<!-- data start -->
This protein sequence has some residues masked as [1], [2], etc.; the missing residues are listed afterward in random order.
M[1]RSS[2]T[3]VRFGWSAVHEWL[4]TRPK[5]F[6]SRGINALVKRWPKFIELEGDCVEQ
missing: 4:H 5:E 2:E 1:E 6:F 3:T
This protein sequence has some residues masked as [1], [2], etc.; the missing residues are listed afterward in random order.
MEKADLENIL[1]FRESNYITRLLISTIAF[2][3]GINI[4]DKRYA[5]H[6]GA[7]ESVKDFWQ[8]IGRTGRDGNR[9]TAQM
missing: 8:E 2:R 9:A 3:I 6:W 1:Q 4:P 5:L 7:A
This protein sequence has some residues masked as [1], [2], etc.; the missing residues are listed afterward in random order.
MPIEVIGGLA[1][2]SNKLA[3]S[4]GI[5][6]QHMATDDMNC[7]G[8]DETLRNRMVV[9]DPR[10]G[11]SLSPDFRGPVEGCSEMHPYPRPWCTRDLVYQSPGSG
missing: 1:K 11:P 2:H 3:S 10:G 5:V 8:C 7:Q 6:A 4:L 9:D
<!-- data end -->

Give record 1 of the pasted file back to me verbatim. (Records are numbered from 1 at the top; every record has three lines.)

This protein sequence has some residues masked as [1], [2], etc.; the missing residues are listed afterward in random order.
M[1]RSS[2]T[3]VRFGWSAVHEWL[4]TRPK[5]F[6]SRGINALVKRWPKFIELEGDCVEQ
missing: 4:H 5:E 2:E 1:E 6:F 3:T